There are many studies that have proven chamomile’s positive effects on our body:
I’ve mentioned earlier that chamomile is used for tea, creams, lotions, fragrance and incense.
But the herb can also be used to prepare other forms of remedy.
You can drink it as tea to relax, get sleep or get rid of anxiety. You can also mix the extract and oil and apply it onto the skin for insect bites, itching and eczema. You can add chamomile into the toothpaste or mouthwash to remedy toothaches and inflammation. You can add 5 to 10 drops of chamomile in the essential form into the bath water.
Chamomile is indeed a wonder flower, with all its various uses and health benefits.
While chamomile is considered generally safe, the University of Maryland Medical Center recommends limiting chamomile intake to half a cup per day for children under 5 years old and 1 to 4 cups per day among adults. It can also be used as an extract, standardized to 1.2 percent apigenin in capsule form. [15, 16]
Chamomile can also be an ingredient in some sleep supplements, like VALI Sleep Well!
Those who have allergies to pollen, especially ragweed, may want to steer clear as chamomile may cause an allergic reaction.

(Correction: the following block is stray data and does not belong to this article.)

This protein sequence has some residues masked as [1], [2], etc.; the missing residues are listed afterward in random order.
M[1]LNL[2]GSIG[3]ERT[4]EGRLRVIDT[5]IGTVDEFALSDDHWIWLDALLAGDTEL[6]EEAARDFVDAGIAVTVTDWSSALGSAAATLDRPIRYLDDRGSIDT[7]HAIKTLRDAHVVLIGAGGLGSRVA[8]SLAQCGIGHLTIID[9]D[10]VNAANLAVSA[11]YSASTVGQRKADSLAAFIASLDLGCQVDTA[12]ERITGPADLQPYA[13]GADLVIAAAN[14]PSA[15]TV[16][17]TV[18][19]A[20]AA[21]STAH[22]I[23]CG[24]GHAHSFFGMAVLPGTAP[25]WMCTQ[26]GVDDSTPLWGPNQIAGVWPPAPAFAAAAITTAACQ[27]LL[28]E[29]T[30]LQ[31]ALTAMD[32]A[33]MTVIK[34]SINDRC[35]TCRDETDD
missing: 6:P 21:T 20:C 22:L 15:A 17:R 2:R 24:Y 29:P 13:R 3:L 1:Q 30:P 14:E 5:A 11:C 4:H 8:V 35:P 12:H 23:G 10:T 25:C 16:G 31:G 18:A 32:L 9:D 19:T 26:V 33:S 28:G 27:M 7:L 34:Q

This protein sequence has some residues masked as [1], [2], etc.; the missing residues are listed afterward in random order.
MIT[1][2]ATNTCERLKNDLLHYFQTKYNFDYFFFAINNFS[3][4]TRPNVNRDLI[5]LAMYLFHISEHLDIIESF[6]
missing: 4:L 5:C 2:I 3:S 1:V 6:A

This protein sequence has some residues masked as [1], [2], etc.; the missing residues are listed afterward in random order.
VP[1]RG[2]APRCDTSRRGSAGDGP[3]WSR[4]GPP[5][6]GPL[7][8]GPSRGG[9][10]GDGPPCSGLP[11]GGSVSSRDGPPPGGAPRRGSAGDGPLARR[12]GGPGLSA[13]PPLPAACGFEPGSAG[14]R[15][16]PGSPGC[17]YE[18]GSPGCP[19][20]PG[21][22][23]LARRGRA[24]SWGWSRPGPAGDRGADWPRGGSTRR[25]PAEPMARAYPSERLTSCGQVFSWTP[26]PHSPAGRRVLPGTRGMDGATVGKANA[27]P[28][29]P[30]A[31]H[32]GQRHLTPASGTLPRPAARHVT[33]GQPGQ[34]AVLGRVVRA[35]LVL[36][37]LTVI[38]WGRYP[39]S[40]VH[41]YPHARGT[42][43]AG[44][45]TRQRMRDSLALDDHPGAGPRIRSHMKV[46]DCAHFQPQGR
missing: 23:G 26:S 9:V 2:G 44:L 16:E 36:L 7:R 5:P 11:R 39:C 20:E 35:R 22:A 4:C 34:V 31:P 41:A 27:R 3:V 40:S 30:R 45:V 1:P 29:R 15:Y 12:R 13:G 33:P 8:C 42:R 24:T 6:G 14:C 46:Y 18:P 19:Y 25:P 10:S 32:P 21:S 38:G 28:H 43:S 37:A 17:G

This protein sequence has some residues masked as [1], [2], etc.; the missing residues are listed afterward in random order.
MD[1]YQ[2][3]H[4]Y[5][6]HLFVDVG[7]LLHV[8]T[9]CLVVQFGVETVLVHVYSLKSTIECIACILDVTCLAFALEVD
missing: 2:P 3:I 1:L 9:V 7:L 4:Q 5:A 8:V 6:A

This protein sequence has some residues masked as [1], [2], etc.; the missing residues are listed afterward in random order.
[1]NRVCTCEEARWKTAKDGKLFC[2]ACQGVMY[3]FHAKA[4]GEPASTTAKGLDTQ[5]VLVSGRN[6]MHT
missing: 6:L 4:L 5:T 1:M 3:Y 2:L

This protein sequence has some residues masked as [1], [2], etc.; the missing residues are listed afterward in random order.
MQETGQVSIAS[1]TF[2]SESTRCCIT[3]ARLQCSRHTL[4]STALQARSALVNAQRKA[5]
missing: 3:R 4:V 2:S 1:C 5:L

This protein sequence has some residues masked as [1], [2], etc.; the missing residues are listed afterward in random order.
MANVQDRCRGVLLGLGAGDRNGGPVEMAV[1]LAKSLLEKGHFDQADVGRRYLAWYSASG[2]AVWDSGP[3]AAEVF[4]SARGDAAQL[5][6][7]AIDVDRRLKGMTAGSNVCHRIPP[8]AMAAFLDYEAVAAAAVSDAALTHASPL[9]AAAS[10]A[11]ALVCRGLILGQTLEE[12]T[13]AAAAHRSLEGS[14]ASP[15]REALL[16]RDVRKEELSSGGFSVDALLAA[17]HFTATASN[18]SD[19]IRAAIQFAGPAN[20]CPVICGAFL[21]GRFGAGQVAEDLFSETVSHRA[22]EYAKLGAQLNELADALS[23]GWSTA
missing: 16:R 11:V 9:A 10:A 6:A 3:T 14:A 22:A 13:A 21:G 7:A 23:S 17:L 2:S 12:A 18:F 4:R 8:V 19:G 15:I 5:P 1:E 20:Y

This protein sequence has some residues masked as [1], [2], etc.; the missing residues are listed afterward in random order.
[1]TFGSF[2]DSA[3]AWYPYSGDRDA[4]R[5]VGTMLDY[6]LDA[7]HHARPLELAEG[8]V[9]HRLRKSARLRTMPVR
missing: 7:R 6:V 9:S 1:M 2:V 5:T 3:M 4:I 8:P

In rare cases, the nausea and vomiting have also been reported as side effects of chamomile. 
by Tina Sendin November 24, 2020
Us ladies just want to maintain healthy, luscious locks all the time – lockdown or not.
But sometimes, we’re doing more harm than good to our crowning glory... often, unbeknownst to us. We may think we’re looking after our hair as best as we could, but at times they turn out to be a disservice to our hair.
For starters, hair goes through wear and tear daily, in more ways than one. What you consider hair care may actually be damaging to it.
To resolve this, a good place to start is understanding how we may be causing harm to it.
And for this, we’ve got you covered. Here are some ways you may be damaging your hair, and a few tips to turn it around.
by Mark Miller October 29, 2020
Nootropics are also called "smart drugs" and "cognitive enhancers." The theory holds that they help you think better, remember more, and be more alert, creative, focused, and motivated.
Whether you're near the end of your life and suffering from memory loss, in your middle years and needing to stay alert during that afternoon slump, or a college student needing to enhance your memory, nootropics can help.
They can also help people with ADHD, anxiety, and confused thought processes.
by Tina Sendin October 27, 2020
Blue light has been getting such a bad rap especially in the context of sleep. Many believe that blue light gets in the way of having a good night sleep and causes a lot of tossing and turning at night.
But what is blue light and where can you get it? Can it really keep you from sleeping well? If so, what’s the explanation behind it?
Disclaimer: Statements on this website have not been evaluated by the Food and Drug Administration. The products and information found on this website are not intended to diagnose, treat, cure, or prevent any disease.